International Transport and the Environment: Environmental regulations and international emissions trading (Japanese)
We develop a two-country, two-good general equilibrium model of international trade that takes international transport sectors into explicit consideration to examine the effects of environmental policy on international transport. International transportation services are traded between two countries. First, we find that international emission permit trading between the international transport sectors of two countries benefits the country that imports transportation services, regardless of the trading price of emission permits. However, a country that exports transportation services may lose from emissions trading even if it receives all of the direct gains from permit trade by buying (or selling) permits at the current market price of the other country. Our results suggest that the trade pattern in transportation services is crucial to the welfare effects of permit trade in international transport sectors. Second, we demonstrate that a country may gain from unilateral reduction in the emission permit of its transport sector despite the fact that the stricter regulation shrinks its transport sector. Both countries can benefit from the voluntary regulation if environmental regulations on international transport are initially weak.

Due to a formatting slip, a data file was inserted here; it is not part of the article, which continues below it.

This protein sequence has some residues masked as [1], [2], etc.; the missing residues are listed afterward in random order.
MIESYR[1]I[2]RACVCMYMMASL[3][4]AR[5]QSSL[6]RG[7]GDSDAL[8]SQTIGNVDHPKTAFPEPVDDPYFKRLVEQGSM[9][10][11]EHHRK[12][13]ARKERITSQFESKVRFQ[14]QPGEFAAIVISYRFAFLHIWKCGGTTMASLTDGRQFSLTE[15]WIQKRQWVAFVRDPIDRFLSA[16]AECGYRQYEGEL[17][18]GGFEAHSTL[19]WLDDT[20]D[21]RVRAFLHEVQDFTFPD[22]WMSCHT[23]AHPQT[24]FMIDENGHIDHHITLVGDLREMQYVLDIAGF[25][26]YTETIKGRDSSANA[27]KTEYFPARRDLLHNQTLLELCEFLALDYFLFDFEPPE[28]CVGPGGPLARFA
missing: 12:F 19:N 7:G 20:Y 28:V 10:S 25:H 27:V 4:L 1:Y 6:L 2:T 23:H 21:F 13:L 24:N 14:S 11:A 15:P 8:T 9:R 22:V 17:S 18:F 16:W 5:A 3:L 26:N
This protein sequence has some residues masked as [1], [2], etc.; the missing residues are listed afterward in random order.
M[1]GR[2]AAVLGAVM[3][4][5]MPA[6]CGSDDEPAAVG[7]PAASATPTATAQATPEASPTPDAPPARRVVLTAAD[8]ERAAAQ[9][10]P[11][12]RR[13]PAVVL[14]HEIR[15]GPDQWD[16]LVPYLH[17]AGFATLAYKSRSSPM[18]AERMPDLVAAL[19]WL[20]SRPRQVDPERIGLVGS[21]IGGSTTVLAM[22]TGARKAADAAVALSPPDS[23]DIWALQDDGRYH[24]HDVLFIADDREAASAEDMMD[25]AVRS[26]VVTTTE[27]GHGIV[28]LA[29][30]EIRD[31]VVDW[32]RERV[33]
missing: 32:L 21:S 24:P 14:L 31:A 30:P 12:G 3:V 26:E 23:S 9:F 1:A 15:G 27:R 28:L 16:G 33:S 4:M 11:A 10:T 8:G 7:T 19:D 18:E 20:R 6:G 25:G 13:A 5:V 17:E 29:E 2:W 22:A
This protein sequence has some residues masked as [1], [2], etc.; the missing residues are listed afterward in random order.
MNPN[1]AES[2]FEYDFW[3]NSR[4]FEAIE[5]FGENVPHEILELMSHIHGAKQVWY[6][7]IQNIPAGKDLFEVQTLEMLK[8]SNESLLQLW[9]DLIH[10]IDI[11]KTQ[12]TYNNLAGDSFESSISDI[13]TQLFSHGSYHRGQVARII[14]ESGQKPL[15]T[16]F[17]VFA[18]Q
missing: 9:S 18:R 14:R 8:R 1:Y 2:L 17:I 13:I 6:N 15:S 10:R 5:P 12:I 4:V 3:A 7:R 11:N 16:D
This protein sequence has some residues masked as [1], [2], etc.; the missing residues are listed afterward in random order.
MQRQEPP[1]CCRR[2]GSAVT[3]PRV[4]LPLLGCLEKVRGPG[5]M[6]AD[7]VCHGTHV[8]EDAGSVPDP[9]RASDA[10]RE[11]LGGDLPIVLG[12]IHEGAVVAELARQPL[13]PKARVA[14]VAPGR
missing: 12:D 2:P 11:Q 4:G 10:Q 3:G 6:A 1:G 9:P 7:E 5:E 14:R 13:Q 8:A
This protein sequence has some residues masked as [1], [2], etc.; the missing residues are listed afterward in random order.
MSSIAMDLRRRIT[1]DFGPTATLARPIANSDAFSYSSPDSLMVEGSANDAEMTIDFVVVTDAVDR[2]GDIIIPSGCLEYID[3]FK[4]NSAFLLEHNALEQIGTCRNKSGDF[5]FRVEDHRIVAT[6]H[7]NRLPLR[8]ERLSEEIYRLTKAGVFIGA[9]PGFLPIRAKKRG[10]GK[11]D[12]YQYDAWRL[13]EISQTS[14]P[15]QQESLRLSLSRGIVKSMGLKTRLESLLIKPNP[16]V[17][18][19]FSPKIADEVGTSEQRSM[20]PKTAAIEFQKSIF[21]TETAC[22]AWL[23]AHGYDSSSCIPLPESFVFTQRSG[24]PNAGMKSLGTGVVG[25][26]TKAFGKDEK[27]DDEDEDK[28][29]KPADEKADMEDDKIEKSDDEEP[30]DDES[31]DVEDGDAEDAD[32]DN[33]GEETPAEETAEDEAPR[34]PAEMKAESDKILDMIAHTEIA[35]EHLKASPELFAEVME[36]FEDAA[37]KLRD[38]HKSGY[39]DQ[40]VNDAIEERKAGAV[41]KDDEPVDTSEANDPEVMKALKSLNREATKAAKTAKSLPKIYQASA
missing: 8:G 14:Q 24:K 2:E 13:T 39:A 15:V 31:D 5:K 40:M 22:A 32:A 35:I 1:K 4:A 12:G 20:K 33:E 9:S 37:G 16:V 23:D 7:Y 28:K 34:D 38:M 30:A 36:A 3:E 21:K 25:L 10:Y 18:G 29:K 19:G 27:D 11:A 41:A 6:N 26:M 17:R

|Date of creation:||Sep 2013|
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